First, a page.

People told us that they were happy with the care they received and there were enough staff to meet their needs. There were clear arrangements for out of hours support to ensure that emergencies were dealt with promptly and people kept safe. People told us that the service was accommodating and flexible which gave them reassurance that their needs would be met if they increased.

Staff received induction and training for their role. A review of the quality of the training was underway in response to the feedback received from staff. Observations of practice were undertaken and there were clear systems in place to support staff. People were supported with meals and staff at the service worked with health professionals to support people with their health care needs.

People were involved in making decisions about their care and support. Their care plans had been tailored to them as an individual and outlined their care needs and how they wanted their care delivered. People’s independence was promoted by staff and people felt involved in their care.

People had good relationships with the staff and were treated with dignity and respect. They knew how to make a complaint and were confident that concerns would be addressed.

The manager was aware of their responsibilities and was supported by a management team. There were a range of systems in place to check on the quality of the care and to drive improvement.

Inspection carried out on 22 May 2015

During a routine inspection

The inspection took place on 22 May 2015 and was announced.

Your Life (Ipswich) is a domiciliary care agency, delivering services to people living in two McCarthy and Stone assisted living schemes. The service is based in Booth Court one of the schemes and offers personal care services. The agency was providing support to nine individuals.

The service has a registered manager. A registered manager is a person who has registered with the Care Quality Commission to manage the service. Like registered providers, they are ‘registered persons’. Registered persons have legal responsibility for meeting the requirements in the Health and Social Care Act 2008 and associated Regulations about how the service is run.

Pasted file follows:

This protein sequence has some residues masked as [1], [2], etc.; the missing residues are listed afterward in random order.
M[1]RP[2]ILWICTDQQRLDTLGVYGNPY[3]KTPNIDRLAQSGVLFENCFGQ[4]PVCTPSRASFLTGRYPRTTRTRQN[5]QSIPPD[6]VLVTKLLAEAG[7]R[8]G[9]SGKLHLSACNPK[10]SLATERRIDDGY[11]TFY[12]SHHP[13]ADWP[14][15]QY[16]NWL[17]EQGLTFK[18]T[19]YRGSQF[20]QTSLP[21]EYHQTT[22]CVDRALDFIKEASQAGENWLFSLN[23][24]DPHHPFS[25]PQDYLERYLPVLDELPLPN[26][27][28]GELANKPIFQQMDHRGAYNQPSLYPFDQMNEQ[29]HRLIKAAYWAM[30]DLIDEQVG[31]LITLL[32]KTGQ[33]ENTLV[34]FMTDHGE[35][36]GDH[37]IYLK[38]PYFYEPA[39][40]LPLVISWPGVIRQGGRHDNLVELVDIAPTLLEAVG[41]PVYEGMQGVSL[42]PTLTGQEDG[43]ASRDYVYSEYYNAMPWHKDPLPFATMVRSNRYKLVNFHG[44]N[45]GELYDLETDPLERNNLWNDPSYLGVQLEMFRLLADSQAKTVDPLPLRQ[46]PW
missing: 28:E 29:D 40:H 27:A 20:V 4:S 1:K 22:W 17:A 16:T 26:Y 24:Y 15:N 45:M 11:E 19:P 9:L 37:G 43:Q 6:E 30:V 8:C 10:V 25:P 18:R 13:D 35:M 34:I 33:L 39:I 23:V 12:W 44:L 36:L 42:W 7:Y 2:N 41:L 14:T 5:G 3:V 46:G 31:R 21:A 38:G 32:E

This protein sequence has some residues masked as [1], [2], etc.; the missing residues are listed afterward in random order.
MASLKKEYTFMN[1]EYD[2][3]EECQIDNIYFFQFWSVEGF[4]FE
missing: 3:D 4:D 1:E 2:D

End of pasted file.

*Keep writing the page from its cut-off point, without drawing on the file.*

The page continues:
People were happy with the care they received however we found that recruitment procedures were not working effectively and did always protect people.

Staff were knowledgeable about the signs of abuse, but the mechanisms for reporting outside the organisation were not clear for staff Risks were well managed and there were clear procedures in place for staff to follow in the event of an emergency.

There were enough staff to meet people’s needs and staff were accommodating and flexible. This gave people reassurance that their needs would be met if they increased.

There were clear procedures in place for the administration of medicines and new audits were being developed to build on the training which had been undertaken.

Staff received induction and training for their role. Observations of practice were undertaken and there were clear systems in place to support staff. People were supported with meals and staff at the service worked with health professionals to support people with their health care needs.

People were involved in making decisions about their care and support. Their care plans had been tailored to them as an individual and outlined their ability to make decisions. People’s independence was promoted by staff and people felt involved in their care.

People had good relationships with the staff and were treated with dignity and respect. They knew how to make a complaint and were confident that concerns would be addressed.

The service had clear aims and values and staff understood their role in promoting good quality care. They were supported by a manager was visible and accessible. There were systems in place to monitor the quality of the service but these were not well developed and reflected the size of the service.

We identified a breach of regulations during this inspection, and you can see what action we told the provider to take at the back of the full version of the report.